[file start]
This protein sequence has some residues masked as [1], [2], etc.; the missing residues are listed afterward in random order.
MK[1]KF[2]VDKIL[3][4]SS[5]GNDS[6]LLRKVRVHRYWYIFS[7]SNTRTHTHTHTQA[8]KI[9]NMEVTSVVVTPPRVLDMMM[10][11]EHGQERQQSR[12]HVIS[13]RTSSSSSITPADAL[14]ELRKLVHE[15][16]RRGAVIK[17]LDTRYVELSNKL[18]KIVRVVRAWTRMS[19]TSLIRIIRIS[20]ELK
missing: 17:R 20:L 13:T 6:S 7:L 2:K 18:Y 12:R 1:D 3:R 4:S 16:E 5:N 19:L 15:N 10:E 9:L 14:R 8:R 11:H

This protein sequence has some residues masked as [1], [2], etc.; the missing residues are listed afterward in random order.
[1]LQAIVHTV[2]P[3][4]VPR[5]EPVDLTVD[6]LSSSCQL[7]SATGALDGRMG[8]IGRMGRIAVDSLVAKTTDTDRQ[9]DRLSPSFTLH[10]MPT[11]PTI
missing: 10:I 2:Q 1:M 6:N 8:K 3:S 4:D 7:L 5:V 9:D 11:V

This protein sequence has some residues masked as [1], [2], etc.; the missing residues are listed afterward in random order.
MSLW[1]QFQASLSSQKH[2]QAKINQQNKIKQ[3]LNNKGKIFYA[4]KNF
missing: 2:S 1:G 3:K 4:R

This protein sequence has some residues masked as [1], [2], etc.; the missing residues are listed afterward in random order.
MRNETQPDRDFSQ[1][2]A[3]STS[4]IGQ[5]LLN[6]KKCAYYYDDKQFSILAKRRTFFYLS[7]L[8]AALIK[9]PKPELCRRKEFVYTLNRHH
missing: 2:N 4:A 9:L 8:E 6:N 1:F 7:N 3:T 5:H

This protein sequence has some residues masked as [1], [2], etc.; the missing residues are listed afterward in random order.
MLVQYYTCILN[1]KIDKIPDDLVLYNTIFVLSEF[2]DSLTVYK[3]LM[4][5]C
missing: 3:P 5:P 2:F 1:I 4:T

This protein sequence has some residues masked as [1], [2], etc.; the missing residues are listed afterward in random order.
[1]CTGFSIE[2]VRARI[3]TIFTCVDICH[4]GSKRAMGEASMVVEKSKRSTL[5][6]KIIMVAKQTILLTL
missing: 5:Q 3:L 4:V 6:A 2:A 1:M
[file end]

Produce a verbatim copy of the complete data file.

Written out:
This protein sequence has some residues masked as [1], [2], etc.; the missing residues are listed afterward in random order.
MK[1]KF[2]VDKIL[3][4]SS[5]GNDS[6]LLRKVRVHRYWYIFS[7]SNTRTHTHTHTQA[8]KI[9]NMEVTSVVVTPPRVLDMMM[10][11]EHGQERQQSR[12]HVIS[13]RTSSSSSITPADAL[14]ELRKLVHE[15][16]RRGAVIK[17]LDTRYVELSNKL[18]KIVRVVRAWTRMS[19]TSLIRIIRIS[20]ELK
missing: 17:R 20:L 13:T 6:S 7:L 2:K 18:Y 12:R 1:D 3:R 4:S 16:E 5:N 19:L 15:N 10:E 9:L 14:R 8:R 11:H

This protein sequence has some residues masked as [1], [2], etc.; the missing residues are listed afterward in random order.
[1]LQAIVHTV[2]P[3][4]VPR[5]EPVDLTVD[6]LSSSCQL[7]SATGALDGRMG[8]IGRMGRIAVDSLVAKTTDTDRQ[9]DRLSPSFTLH[10]MPT[11]PTI
missing: 10:I 2:Q 1:M 6:N 8:K 3:S 4:D 7:L 5:V 9:D 11:V

This protein sequence has some residues masked as [1], [2], etc.; the missing residues are listed afterward in random order.
MSLW[1]QFQASLSSQKH[2]QAKINQQNKIKQ[3]LNNKGKIFYA[4]KNF
missing: 2:S 1:G 3:K 4:R

This protein sequence has some residues masked as [1], [2], etc.; the missing residues are listed afterward in random order.
MRNETQPDRDFSQ[1][2]A[3]STS[4]IGQ[5]LLN[6]KKCAYYYDDKQFSILAKRRTFFYLS[7]L[8]AALIK[9]PKPELCRRKEFVYTLNRHH
missing: 2:N 4:A 9:L 8:E 6:N 1:F 7:N 3:T 5:H

This protein sequence has some residues masked as [1], [2], etc.; the missing residues are listed afterward in random order.
MLVQYYTCILN[1]KIDKIPDDLVLYNTIFVLSEF[2]DSLTVYK[3]LM[4][5]C
missing: 3:P 5:P 2:F 1:I 4:T

This protein sequence has some residues masked as [1], [2], etc.; the missing residues are listed afterward in random order.
[1]CTGFSIE[2]VRARI[3]TIFTCVDICH[4]GSKRAMGEASMVVEKSKRSTL[5][6]KIIMVAKQTILLTL
missing: 5:Q 3:L 4:V 6:A 2:A 1:M